But, in an early bit of camp—The Bad Seed is fun. Gleefully, unapologetically and relevantly fun. In its own way, the end changes just make the picture even more inadvertently subversive. How we love to hate little Rhoda. And for some of us (myself included), how we love to love her…she’s just too damn full of vicious personality. I even go so far as to champion her actions and wish she would invoke more harm before her inevitable demise.
But enough of my sick adoration and to the movie itself. Living with her mother Christine (an understandably neurotic Nancy Kelly) and mostly absent father (William Hopper--Hedda Hopper's son) her life is one of privilege and attention. When kissing her father goodbye he asks “What would you give me for a basket of kisses?” Rhoda coos back: “A basket of hugs!” Landlady and supposed expert in psychology, Monica Breedlove (Evelyn Varden) dotes on Rhoda, applauding her out-moded manners and showering her with presents—one being rhinestone movie star glasses Rhoda, of course, loves. As she prattles on about Freud and abnormal psychology, this rather ridiculous woman cannot see the freakish behavior in front of her.
But Leroy (a scene stealing Henry Jones), the disturbed, somewhat perverse handyman disrespected by the household can see right through Rhoda (you even get a sense he's got a thing for her), leading to some of the film’s greatest moments. Especially after the fateful class outing leaving one child dead; not coincidentally, the class-mate who won the penmanship medal over the all perfecting Rhoda (“Everyone knew I wrote the best hand!” she hollers in sour grapes dramatics). The little boy is drowned and Rhoda returns home as if nothing happened. She goes roller skating. Meanwhile, her mother becomes increasingly rattled.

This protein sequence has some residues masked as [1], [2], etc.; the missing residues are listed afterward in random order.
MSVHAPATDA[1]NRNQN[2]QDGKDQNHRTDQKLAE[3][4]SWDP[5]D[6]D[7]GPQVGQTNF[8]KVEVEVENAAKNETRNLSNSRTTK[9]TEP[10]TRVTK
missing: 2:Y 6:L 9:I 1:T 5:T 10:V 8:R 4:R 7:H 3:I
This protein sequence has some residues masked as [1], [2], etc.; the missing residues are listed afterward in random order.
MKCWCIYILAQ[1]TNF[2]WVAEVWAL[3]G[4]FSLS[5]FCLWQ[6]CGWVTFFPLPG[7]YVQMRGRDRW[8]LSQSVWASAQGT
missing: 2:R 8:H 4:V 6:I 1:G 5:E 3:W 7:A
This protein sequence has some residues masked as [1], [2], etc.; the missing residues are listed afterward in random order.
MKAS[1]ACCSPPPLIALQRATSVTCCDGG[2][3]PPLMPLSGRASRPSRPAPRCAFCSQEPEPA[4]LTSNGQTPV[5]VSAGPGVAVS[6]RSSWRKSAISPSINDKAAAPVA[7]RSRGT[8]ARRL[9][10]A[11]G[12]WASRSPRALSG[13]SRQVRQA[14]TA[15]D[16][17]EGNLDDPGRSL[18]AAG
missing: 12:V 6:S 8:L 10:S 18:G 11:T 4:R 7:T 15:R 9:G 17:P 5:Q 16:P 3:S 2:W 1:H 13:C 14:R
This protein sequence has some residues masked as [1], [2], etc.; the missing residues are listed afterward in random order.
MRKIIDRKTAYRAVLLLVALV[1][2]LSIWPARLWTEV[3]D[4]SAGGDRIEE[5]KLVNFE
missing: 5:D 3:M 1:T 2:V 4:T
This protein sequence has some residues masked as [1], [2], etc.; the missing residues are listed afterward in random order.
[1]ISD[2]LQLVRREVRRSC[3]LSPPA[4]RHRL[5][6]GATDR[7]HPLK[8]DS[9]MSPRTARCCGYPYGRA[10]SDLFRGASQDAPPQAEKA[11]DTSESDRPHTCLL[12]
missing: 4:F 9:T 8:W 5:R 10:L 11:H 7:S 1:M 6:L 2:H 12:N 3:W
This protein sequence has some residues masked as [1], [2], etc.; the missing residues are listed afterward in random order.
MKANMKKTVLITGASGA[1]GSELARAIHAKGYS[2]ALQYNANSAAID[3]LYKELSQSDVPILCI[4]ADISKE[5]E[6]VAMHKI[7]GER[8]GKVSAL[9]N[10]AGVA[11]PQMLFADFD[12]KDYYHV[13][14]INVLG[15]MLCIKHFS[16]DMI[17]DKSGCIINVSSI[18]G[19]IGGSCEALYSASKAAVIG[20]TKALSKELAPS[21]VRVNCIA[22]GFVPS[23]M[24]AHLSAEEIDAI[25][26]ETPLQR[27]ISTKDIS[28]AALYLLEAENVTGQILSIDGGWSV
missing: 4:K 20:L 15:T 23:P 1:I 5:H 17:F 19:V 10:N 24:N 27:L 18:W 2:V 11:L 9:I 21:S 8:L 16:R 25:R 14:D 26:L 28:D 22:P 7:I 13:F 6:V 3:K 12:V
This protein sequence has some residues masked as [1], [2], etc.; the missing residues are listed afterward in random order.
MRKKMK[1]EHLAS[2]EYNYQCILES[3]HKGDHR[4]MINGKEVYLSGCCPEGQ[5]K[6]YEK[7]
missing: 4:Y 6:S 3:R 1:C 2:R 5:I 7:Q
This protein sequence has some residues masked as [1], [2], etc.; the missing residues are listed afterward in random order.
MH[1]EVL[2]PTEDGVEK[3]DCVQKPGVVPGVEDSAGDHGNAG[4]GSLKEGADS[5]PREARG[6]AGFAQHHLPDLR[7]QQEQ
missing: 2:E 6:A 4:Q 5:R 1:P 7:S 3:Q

Though some have a tough time with The Bad Seed’s talkier sequences (especially when Rhoda’s not around), they remain intriguing looks into ideas that would later be considered serious and or scientific. It also points out how psychology can’t explain everything (hence, a bad seed) as the one woman who brags of her knowledge, can’t sense anything wrong with a child who’s, at the very least, self obsessed to the point of vapid narcissism. Never mind she’s a murderer.
And, the golden moments come, again, between Leroy and Rhoda who argue like two prison inmates waiting for lockdown. Though Rhoda finds him revolting, he’s the only one who can scare her with his taunts of “stick blood hounds” or the idea that she can go to the electric chair for what he knows is a murder. “They don’t send little girls to the electric chair!” Rhoda protests. “Oh they don’t?” He answers. “The got a blue one for little boys and a pink one for little gals!”
Though films like The Omen or The Good Son have tried, nothing compares to The Bad Seed—and no child actor has out-seeded McCormack. Calm and cool, she can also rip into fits of rage that are both terrifying and hilarious. Perfectly balancing a disarmingly adult demeanor with the tantrums of a little girl, her performance is even more impressive in that it’s the blueprint. Where did McCormack learn this wonderful balance of over-theatrical camp with an icy, realistic serenity? And before John Waters became obsessed with her?
A classic and first of it’s kind, the then shocking Bad Seed holds up, albeit with a tad more camp, but with just as much psychotic gusto. Revel in McCormack’s Rhoda, a character even the obnoxiously talented Dakota Fanning couldn’t play (though the rumor is, Dakota will star in the re-make). As Leroy spits out: “I thought I saw some mean little gals in my time, but you're the meanest!” Yes indeed, and also the greatest. If the crown could exist, Rhoda is our Queen.